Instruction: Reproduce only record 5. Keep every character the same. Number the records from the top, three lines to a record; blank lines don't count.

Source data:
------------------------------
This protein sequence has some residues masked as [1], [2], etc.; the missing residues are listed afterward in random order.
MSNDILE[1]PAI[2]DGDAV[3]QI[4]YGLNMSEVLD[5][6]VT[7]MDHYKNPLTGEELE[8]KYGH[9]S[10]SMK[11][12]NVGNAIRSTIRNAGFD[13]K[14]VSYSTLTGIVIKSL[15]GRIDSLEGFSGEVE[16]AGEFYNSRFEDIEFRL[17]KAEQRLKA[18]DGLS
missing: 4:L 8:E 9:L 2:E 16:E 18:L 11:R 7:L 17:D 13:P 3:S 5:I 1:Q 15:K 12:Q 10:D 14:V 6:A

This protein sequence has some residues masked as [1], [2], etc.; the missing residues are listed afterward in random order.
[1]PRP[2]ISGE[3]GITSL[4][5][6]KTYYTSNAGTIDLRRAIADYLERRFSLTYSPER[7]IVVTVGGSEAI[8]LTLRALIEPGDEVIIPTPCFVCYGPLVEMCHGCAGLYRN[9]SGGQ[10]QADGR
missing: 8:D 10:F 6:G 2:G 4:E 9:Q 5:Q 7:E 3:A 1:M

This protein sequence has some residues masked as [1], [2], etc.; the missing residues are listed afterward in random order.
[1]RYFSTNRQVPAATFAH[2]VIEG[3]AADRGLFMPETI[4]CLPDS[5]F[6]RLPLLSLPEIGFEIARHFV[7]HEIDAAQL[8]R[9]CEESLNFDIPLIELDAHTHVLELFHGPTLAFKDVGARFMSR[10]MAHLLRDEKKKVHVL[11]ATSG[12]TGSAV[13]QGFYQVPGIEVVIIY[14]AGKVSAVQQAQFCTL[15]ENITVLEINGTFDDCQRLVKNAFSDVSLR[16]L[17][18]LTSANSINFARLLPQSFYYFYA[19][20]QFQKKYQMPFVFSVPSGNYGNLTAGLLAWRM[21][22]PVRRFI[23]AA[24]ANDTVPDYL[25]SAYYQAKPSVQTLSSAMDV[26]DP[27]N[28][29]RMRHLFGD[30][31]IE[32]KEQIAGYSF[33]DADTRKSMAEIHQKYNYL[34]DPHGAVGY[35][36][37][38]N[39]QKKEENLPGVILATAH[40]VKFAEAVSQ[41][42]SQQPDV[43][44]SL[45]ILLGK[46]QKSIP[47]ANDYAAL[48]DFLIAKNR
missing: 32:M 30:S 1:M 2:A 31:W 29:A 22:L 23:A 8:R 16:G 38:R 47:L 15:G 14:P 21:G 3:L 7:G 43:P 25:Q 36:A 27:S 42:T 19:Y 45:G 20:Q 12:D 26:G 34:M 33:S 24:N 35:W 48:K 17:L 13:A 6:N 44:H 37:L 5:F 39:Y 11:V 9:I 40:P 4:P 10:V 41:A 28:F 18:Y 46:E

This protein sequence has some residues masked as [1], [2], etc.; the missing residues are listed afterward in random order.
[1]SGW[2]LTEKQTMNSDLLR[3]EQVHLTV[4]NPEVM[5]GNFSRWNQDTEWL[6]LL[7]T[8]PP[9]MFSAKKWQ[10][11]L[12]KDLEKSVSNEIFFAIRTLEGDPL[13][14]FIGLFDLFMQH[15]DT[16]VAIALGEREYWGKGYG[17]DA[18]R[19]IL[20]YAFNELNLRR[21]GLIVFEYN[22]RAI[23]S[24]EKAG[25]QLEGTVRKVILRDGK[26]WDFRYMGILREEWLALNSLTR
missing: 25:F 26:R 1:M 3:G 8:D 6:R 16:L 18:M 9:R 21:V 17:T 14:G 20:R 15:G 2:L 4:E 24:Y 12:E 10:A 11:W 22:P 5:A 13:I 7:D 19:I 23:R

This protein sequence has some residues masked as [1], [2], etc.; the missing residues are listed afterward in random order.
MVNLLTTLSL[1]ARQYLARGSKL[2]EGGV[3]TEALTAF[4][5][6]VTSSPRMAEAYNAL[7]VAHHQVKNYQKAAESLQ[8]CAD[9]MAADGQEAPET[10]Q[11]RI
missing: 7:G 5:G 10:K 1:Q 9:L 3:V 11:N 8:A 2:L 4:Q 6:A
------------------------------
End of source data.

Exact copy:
This protein sequence has some residues masked as [1], [2], etc.; the missing residues are listed afterward in random order.
MVNLLTTLSL[1]ARQYLARGSKL[2]EGGV[3]TEALTAF[4][5][6]VTSSPRMAEAYNAL[7]VAHHQVKNYQKAAESLQ[8]CAD[9]MAADGQEAPET[10]Q[11]RI
missing: 7:G 5:G 10:K 1:Q 9:L 3:V 11:N 8:A 2:L 4:Q 6:A